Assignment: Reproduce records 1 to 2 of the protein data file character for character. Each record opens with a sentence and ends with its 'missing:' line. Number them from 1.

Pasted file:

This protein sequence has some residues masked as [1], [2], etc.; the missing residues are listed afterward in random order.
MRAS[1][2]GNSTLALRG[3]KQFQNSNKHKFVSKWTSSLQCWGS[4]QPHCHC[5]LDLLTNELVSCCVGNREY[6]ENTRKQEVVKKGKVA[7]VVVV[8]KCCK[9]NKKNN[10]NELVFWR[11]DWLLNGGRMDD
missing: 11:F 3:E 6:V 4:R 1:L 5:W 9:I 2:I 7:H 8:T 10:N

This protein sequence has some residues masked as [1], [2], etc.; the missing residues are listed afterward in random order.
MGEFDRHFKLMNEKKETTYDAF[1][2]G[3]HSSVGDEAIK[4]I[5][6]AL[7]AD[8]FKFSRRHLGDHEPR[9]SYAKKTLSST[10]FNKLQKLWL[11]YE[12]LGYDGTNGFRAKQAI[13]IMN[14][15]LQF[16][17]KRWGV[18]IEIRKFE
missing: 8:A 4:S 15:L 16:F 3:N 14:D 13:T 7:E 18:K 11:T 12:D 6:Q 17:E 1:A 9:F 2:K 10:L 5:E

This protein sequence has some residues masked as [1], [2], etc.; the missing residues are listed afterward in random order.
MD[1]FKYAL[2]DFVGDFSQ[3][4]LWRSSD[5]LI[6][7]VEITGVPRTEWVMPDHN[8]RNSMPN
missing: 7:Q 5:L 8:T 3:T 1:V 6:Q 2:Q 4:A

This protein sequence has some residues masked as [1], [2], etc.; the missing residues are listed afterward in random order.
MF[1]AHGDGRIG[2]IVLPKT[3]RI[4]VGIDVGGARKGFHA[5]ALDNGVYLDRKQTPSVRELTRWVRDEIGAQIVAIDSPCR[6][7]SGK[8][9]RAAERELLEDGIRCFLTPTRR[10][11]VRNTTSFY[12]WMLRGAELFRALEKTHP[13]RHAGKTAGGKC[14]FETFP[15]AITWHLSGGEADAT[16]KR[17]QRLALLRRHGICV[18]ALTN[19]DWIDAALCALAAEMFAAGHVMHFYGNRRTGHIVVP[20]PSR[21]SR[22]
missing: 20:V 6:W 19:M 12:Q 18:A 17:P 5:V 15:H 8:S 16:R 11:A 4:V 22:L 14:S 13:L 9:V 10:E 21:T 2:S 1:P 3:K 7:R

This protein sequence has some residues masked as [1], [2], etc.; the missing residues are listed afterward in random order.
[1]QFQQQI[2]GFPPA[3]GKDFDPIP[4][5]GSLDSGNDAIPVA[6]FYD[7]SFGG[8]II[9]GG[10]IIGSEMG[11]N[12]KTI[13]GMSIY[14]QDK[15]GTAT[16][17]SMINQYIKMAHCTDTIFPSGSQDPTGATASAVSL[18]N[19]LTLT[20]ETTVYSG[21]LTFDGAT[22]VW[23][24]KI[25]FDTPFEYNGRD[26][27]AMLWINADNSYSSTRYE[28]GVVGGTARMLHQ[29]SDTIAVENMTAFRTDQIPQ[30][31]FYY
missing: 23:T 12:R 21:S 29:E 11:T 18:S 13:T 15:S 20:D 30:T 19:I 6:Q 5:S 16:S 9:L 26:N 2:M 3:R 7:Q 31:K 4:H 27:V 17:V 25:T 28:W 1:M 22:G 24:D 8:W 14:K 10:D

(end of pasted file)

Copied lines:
This protein sequence has some residues masked as [1], [2], etc.; the missing residues are listed afterward in random order.
MRAS[1][2]GNSTLALRG[3]KQFQNSNKHKFVSKWTSSLQCWGS[4]QPHCHC[5]LDLLTNELVSCCVGNREY[6]ENTRKQEVVKKGKVA[7]VVVV[8]KCCK[9]NKKNN[10]NELVFWR[11]DWLLNGGRMDD
missing: 11:F 3:E 6:V 4:R 1:L 5:W 9:I 2:I 7:H 8:T 10:N

This protein sequence has some residues masked as [1], [2], etc.; the missing residues are listed afterward in random order.
MGEFDRHFKLMNEKKETTYDAF[1][2]G[3]HSSVGDEAIK[4]I[5][6]AL[7]AD[8]FKFSRRHLGDHEPR[9]SYAKKTLSST[10]FNKLQKLWL[11]YE[12]LGYDGTNGFRAKQAI[13]IMN[14][15]LQF[16][17]KRWGV[18]IEIRKFE
missing: 8:A 4:S 15:L 16:F 3:N 14:D 13:T 7:E 18:K 11:T 12:D 6:Q 17:E 1:A 9:F 2:K 10:L 5:E